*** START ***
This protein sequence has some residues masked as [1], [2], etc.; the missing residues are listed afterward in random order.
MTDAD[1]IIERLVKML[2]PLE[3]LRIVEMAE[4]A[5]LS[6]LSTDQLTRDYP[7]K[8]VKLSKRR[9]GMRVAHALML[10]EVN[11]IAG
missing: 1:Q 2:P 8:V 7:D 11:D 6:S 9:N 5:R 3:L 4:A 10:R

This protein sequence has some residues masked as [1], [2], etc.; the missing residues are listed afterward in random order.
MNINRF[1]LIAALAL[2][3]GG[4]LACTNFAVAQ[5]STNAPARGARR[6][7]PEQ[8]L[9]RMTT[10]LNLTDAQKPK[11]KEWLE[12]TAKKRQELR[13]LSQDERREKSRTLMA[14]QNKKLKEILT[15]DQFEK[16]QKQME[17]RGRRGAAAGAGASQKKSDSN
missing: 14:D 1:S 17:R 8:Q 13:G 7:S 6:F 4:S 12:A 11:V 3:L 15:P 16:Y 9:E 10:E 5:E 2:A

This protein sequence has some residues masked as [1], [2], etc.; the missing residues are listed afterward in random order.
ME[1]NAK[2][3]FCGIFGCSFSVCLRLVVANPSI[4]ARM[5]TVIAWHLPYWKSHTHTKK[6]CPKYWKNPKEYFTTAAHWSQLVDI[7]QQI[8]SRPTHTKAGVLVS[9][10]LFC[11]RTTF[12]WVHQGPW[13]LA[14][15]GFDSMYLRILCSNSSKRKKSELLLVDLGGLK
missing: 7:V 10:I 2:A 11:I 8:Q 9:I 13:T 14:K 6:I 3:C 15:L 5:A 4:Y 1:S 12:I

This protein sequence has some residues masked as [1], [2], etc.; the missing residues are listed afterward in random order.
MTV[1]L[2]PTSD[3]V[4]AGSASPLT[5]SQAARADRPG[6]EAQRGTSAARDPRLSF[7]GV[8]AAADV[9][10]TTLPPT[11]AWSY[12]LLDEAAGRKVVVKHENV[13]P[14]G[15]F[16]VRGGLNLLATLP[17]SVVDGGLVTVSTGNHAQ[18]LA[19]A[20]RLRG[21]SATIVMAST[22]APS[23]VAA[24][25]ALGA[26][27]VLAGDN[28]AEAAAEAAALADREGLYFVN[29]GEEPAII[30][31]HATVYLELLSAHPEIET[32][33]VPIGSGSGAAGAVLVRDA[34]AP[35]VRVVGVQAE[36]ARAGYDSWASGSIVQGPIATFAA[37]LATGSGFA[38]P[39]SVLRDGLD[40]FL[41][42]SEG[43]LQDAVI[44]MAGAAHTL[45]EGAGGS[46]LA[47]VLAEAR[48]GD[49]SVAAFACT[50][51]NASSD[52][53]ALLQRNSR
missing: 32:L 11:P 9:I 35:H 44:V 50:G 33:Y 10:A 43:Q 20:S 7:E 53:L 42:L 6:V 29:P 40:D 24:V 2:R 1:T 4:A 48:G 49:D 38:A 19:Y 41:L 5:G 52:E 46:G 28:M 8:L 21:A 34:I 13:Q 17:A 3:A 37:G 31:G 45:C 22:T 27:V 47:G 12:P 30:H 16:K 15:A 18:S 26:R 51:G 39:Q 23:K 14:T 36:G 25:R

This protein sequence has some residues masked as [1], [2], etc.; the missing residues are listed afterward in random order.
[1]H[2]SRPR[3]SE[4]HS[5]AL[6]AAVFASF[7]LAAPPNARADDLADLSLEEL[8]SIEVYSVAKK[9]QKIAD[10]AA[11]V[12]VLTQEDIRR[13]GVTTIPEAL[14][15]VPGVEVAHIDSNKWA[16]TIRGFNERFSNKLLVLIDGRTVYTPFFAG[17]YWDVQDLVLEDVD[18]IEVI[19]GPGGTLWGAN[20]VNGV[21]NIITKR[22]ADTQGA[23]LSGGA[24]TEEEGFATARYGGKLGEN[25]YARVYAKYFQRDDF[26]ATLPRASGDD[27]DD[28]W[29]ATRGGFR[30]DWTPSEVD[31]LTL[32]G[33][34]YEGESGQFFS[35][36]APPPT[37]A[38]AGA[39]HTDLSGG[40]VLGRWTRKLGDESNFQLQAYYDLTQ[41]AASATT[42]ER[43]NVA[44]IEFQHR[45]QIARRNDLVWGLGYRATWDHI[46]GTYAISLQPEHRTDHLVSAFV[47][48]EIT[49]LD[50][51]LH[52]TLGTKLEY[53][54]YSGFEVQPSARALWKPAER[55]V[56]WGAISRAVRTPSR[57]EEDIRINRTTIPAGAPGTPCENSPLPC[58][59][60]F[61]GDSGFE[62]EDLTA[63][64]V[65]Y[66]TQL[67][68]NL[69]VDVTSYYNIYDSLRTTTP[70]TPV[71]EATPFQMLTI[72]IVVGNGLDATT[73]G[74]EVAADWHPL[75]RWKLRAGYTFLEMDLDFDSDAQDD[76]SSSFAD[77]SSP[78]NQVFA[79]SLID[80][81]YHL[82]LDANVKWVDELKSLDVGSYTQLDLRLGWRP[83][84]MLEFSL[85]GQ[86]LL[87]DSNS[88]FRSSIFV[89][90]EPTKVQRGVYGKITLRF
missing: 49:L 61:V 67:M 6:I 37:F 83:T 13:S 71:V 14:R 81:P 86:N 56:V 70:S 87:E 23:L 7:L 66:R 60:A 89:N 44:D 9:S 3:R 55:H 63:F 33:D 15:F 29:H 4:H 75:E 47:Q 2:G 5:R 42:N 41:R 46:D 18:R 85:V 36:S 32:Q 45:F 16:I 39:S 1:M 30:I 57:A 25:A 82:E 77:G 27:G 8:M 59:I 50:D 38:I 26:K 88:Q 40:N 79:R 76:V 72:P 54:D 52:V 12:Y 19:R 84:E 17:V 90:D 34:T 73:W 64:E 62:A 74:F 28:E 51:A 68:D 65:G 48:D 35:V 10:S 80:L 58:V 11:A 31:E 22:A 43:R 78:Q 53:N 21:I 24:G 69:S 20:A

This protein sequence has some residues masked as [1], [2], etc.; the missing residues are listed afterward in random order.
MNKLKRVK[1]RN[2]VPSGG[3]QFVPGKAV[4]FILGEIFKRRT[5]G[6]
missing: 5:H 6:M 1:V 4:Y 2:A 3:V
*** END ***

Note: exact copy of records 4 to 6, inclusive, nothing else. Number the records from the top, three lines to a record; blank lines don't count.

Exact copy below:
This protein sequence has some residues masked as [1], [2], etc.; the missing residues are listed afterward in random order.
MTV[1]L[2]PTSD[3]V[4]AGSASPLT[5]SQAARADRPG[6]EAQRGTSAARDPRLSF[7]GV[8]AAADV[9][10]TTLPPT[11]AWSY[12]LLDEAAGRKVVVKHENV[13]P[14]G[15]F[16]VRGGLNLLATLP[17]SVVDGGLVTVSTGNHAQ[18]LA[19]A[20]RLRG[21]SATIVMAST[22]APS[23]VAA[24][25]ALGA[26][27]VLAGDN[28]AEAAAEAAALADREGLYFVN[29]GEEPAII[30][31]HATVYLELLSAHPEIET[32][33]VPIGSGSGAAGAVLVRDA[34]AP[35]VRVVGVQAE[36]ARAGYDSWASGSIVQGPIATFAA[37]LATGSGFA[38]P[39]SVLRDGLD[40]FL[41][42]SEG[43]LQDAVI[44]MAGAAHTL[45]EGAGGS[46]LA[47]VLAEAR[48]GD[49]SVAAFACT[50][51]NASSD[52][53]ALLQRNSR
missing: 32:L 11:P 9:I 35:H 44:V 50:G 33:Y 10:A 43:Q 20:S 7:E 53:L 42:L 6:V 29:P 40:D 24:V 2:R 1:T 4:A 48:G 49:D 38:A 19:Y 41:L 5:G 52:E 46:G 28:M 8:L 21:A 34:I 13:Q 17:A 3:A 37:G 31:G 45:C 22:T 27:V 47:G 12:P 30:H 16:K 15:A 18:S 26:R 51:G 39:Q 23:K 14:T 36:G 25:R

This protein sequence has some residues masked as [1], [2], etc.; the missing residues are listed afterward in random order.
[1]H[2]SRPR[3]SE[4]HS[5]AL[6]AAVFASF[7]LAAPPNARADDLADLSLEEL[8]SIEVYSVAKK[9]QKIAD[10]AA[11]V[12]VLTQEDIRR[13]GVTTIPEAL[14][15]VPGVEVAHIDSNKWA[16]TIRGFNERFSNKLLVLIDGRTVYTPFFAG[17]YWDVQDLVLEDVD[18]IEVI[19]GPGGTLWGAN[20]VNGV[21]NIITKR[22]ADTQGA[23]LSGGA[24]TEEEGFATARYGGKLGEN[25]YARVYAKYFQRDDF[26]ATLPRASGDD[27]DD[28]W[29]ATRGGFR[30]DWTPSEVD[31]LTL[32]G[33][34]YEGESGQFFS[35][36]APPPT[37]A[38]AGA[39]HTDLSGG[40]VLGRWTRKLGDESNFQLQAYYDLTQ[41]AASATT[42]ER[43]NVA[44]IEFQHR[45]QIARRNDLVWGLGYRATWDHI[46]GTYAISLQPEHRTDHLVSAFV[47][48]EIT[49]LD[50][51]LH[52]TLGTKLEY[53][54]YSGFEVQPSARALWKPAER[55]V[56]WGAISRAVRTPSR[57]EEDIRINRTTIPAGAPGTPCENSPLPC[58][59][60]F[61]GDSGFE[62]EDLTA[63][64]V[65]Y[66]TQL[67][68]NL[69]VDVTSYYNIYDSLRTTTP[70]TPV[71]EATPFQMLTI[72]IVVGNGLDATT[73]G[74]EVAADWHPL[75]RWKLRAGYTFLEMDLDFDSDAQDD[76]SSSFAD[77]SSP[78]NQVFA[79]SLID[80][81]YHL[82]LDANVKWVDELKSLDVGSYTQLDLRLGWRP[83][84]MLEFSL[85]GQ[86]LL[87]DSNS[88]FRSSIFV[89][90]EPTKVQRGVYGKITLRF
missing: 49:L 61:V 67:M 6:I 37:F 83:T 13:S 71:V 14:R 81:P 86:N 56:V 70:S 87:E 23:L 7:L 66:R 60:A 89:N 44:D 9:S 3:R 55:H 63:F 33:D 15:F 29:H 4:H 75:E 47:Q 2:G 5:R 42:N 41:R 46:D 18:R 85:V 36:S 32:Q 45:F 16:I 39:S 1:M 30:I 57:A 25:A 82:E 77:G 27:G 8:M 59:I 50:D 38:I 26:K 88:Q 40:N 79:R 76:V 72:P 54:D 52:V 12:Y 19:R 84:E 17:V 90:D 34:T 73:W 64:E 62:A 74:F 28:E 51:A 68:D 65:G 48:D 35:V 10:S 80:L 58:V 11:A 31:E 22:A 43:R 78:Q 53:N 21:I 24:G 69:S 20:A

This protein sequence has some residues masked as [1], [2], etc.; the missing residues are listed afterward in random order.
MNKLKRVK[1]RN[2]VPSGG[3]QFVPGKAV[4]FILGEIFKRRT[5]G[6]
missing: 5:H 6:M 1:V 4:Y 2:A 3:V